by Alex de Waal
Review of: John Young, The Fate of Sudan: The Origins and Consequences of a Flawed Peace Process, London, Zed Books, 2012.
|Available from Zed Books|
One of the truisms about Sudan is that the more you know about the country, the harder it is to write anything that makes sense. Those who have hardly been there have no difficulty in writing reams of text, those who have spent half their lifetimes working in the country find it a painful process to try to organize their material into a cogent story. John Young has spent 25 years working on Sudan and its neighbors and the result is a book rich in detail, but also an account that struggles to achieve narrative and analytical coherence.
The strengths of this book lie in its frank account of the political actors in Sudan. Young has no illusions about the government in Khartoum and the northern Sudanese political establishment. Neither has he any illusions about the SPLA. He grapples with and punctures the Garang myth—the notion that John Garang was a democrat with a clear vision for the future of Sudan.
Young describes the twists and turns of the negotiations that led to the formulation and signing of the Comprehensive Peace Agreement (CPA), including the stratagems, short-cuts and deceptions used by both the negotiators and the mediators. There are many fascinating details here, notably the dynamics surrounding the signing of the Machakos Protocol in 2002, the foundational text of the CPA, and the beginning of the direct talks between Vice President Ali Osman Taha and Garang a year later. Young plausibly argues that Machakos represented a significant narrowing of the terms of the Declaration of Principles (DoP) adopted by the InterGovernmental Authority on Development (IGAD, the grouping of north-east African countries) in 1994, and a successful maneuver by Salva Kiir to simplify the Sudanese crisis to a north-south crisis with the secession option as the implicit but inescapable end-point. Garang surely knew this would hobble his political aspirations, not least because of his weak power base inside southern Sudan. Garang’s visit to the Nuba Mountains and escalation of the Darfur war in the months following Machakos must be seen in that light.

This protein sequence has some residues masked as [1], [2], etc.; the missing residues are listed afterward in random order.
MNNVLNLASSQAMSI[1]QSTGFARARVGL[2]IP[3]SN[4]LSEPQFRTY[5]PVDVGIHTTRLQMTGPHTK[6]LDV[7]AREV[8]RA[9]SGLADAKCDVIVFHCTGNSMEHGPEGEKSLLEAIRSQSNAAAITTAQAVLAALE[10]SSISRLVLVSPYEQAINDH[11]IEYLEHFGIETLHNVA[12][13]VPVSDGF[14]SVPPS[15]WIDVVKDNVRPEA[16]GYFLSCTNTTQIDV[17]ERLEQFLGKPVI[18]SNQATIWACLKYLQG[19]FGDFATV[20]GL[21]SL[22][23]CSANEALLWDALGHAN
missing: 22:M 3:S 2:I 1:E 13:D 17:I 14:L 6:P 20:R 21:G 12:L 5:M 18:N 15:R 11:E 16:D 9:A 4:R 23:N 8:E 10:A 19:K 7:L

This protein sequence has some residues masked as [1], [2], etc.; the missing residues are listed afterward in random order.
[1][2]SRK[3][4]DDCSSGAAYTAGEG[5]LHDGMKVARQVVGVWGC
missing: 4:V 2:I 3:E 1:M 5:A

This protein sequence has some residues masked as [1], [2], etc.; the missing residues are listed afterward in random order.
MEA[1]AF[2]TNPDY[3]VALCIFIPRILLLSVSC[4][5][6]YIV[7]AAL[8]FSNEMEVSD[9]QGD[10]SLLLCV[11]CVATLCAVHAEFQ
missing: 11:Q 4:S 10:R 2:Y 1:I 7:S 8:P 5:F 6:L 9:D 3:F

One of Young’s key points is that when they signed the key agreements in 2002 and 2003, neither the government nor the SPLA expected them to be honored. The negotiators on both sides were playing a complicated game of position, each expecting the worst of the other. As the core documents expanded to become the protocols that ultimately constituted the CPA, detailed legalistic provisions filled in for the lack of trust or even a common understanding of the basic intention of the CPA. Indeed the CPA merely translated the political struggle between the protagonists to a new dimension.
The ambiguity of the CPA is captured in its title: itifaag al salaam al shamil. To English speakers, “comprehensive” implies that the agreement has covered all issues and refers to an intention to become inclusive of all. To Arabic speakers, shamil has a very different resonance. Shumuliya is totalitarianism, and al itifaag al shamil implies a closed, exclusive deal. This was the root of the undoing of the Darfur negotiations: while the mediators envisaged the Abuja agreement as a mechanism for bringing the Darfurians into an inclusive democratic transformation of Sudan, the Darfurian rebel leaders were focused exclusively on what share of posts and cash they would be allocated in the transitional carve-up. [Click here to read the rest of the review]